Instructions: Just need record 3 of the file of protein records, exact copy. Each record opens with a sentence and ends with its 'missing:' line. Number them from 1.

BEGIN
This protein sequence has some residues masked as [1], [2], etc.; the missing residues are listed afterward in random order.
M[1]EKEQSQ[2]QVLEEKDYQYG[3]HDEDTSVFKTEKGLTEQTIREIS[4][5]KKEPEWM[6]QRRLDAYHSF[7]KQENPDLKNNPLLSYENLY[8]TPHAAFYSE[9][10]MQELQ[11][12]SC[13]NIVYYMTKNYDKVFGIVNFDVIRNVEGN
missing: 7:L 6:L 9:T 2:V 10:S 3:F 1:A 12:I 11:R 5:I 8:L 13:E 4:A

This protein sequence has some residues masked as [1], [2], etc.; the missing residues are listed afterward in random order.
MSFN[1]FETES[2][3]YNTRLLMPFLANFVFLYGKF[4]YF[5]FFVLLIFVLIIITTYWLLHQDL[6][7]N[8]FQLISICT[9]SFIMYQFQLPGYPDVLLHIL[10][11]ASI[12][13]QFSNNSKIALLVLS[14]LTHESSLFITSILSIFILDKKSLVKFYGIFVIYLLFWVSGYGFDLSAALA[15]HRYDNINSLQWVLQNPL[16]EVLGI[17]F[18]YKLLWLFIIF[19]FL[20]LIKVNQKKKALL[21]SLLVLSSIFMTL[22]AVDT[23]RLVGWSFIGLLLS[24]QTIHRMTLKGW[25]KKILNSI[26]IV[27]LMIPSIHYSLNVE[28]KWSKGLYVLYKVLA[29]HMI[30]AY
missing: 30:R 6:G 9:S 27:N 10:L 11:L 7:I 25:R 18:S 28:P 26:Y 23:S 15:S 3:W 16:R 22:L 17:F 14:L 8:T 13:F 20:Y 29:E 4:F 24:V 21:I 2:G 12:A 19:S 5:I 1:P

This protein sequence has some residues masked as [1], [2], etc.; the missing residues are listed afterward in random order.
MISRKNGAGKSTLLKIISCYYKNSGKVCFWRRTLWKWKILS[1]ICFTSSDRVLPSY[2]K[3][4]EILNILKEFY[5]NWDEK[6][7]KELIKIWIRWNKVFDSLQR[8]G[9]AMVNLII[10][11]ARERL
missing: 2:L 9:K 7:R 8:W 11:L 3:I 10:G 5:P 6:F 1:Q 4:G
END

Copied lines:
This protein sequence has some residues masked as [1], [2], etc.; the missing residues are listed afterward in random order.
MISRKNGAGKSTLLKIISCYYKNSGKVCFWRRTLWKWKILS[1]ICFTSSDRVLPSY[2]K[3][4]EILNILKEFY[5]NWDEK[6][7]KELIKIWIRWNKVFDSLQR[8]G[9]AMVNLII[10][11]ARERL
missing: 2:L 9:K 7:R 8:W 11:L 3:I 10:G 5:P 6:F 1:Q 4:G